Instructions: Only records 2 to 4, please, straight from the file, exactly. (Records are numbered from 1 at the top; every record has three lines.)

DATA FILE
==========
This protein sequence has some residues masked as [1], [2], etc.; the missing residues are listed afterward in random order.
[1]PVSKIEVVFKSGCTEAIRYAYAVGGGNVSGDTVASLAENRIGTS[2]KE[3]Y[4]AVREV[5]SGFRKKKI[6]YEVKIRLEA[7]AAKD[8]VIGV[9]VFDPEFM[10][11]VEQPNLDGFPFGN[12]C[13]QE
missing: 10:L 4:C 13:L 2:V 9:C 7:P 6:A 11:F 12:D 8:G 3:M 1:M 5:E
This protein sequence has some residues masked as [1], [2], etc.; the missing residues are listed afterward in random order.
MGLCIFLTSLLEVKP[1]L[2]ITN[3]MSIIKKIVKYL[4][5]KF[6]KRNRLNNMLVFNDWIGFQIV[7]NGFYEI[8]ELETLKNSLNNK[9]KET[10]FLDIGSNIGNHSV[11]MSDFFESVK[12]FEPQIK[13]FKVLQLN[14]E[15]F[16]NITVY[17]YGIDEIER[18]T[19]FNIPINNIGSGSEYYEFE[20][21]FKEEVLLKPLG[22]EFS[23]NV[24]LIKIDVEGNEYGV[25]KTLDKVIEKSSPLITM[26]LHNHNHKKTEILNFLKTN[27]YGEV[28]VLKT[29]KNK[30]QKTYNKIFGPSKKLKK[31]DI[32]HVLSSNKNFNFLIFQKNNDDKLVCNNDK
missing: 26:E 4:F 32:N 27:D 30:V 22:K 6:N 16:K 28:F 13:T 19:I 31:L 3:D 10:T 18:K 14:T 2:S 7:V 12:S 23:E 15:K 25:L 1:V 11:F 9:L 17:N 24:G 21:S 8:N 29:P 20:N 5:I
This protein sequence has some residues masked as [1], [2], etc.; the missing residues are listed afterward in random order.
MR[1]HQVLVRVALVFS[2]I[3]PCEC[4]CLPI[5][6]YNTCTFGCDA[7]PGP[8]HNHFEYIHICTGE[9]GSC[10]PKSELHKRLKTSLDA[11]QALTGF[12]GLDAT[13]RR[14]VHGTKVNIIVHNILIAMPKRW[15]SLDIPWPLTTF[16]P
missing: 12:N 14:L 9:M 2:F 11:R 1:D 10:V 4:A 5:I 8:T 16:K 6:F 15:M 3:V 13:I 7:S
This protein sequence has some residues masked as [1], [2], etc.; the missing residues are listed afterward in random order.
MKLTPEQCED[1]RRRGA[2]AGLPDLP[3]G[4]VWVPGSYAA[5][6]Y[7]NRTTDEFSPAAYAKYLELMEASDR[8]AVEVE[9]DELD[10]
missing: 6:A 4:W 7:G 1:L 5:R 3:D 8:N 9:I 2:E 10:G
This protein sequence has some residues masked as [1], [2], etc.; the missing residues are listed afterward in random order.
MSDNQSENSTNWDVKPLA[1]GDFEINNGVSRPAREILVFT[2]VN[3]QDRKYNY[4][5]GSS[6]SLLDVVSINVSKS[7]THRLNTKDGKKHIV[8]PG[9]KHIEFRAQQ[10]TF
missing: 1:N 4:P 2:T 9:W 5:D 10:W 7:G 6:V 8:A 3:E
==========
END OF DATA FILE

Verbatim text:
This protein sequence has some residues masked as [1], [2], etc.; the missing residues are listed afterward in random order.
MGLCIFLTSLLEVKP[1]L[2]ITN[3]MSIIKKIVKYL[4][5]KF[6]KRNRLNNMLVFNDWIGFQIV[7]NGFYEI[8]ELETLKNSLNNK[9]KET[10]FLDIGSNIGNHSV[11]MSDFFESVK[12]FEPQIK[13]FKVLQLN[14]E[15]F[16]NITVY[17]YGIDEIER[18]T[19]FNIPINNIGSGSEYYEFE[20][21]FKEEVLLKPLG[22]EFS[23]NV[24]LIKIDVEGNEYGV[25]KTLDKVIEKSSPLITM[26]LHNHNHKKTEILNFLKTN[27]YGEV[28]VLKT[29]KNK[30]QKTYNKIFGPSKKLKK[31]DI[32]HVLSSNKNFNFLIFQKNNDDKLVCNNDK
missing: 26:E 4:F 32:N 27:D 30:V 22:K 6:N 16:K 28:F 13:T 19:I 31:L 3:D 10:T 18:K 14:T 2:S 7:V 12:S 23:E 15:K 25:L 1:V 11:F 9:L 17:N 24:G 21:S 8:N 29:P 20:N 5:I
This protein sequence has some residues masked as [1], [2], etc.; the missing residues are listed afterward in random order.
MR[1]HQVLVRVALVFS[2]I[3]PCEC[4]CLPI[5][6]YNTCTFGCDA[7]PGP[8]HNHFEYIHICTGE[9]GSC[10]PKSELHKRLKTSLDA[11]QALTGF[12]GLDAT[13]RR[14]VHGTKVNIIVHNILIAMPKRW[15]SLDIPWPLTTF[16]P
missing: 12:N 14:L 9:M 2:F 11:R 1:D 10:V 4:A 5:I 8:T 16:K 6:F 15:M 3:V 13:I 7:S
This protein sequence has some residues masked as [1], [2], etc.; the missing residues are listed afterward in random order.
MKLTPEQCED[1]RRRGA[2]AGLPDLP[3]G[4]VWVPGSYAA[5][6]Y[7]NRTTDEFSPAAYAKYLELMEASDR[8]AVEVE[9]DELD[10]
missing: 6:A 4:W 7:G 1:L 5:R 3:D 8:N 9:I 2:E 10:G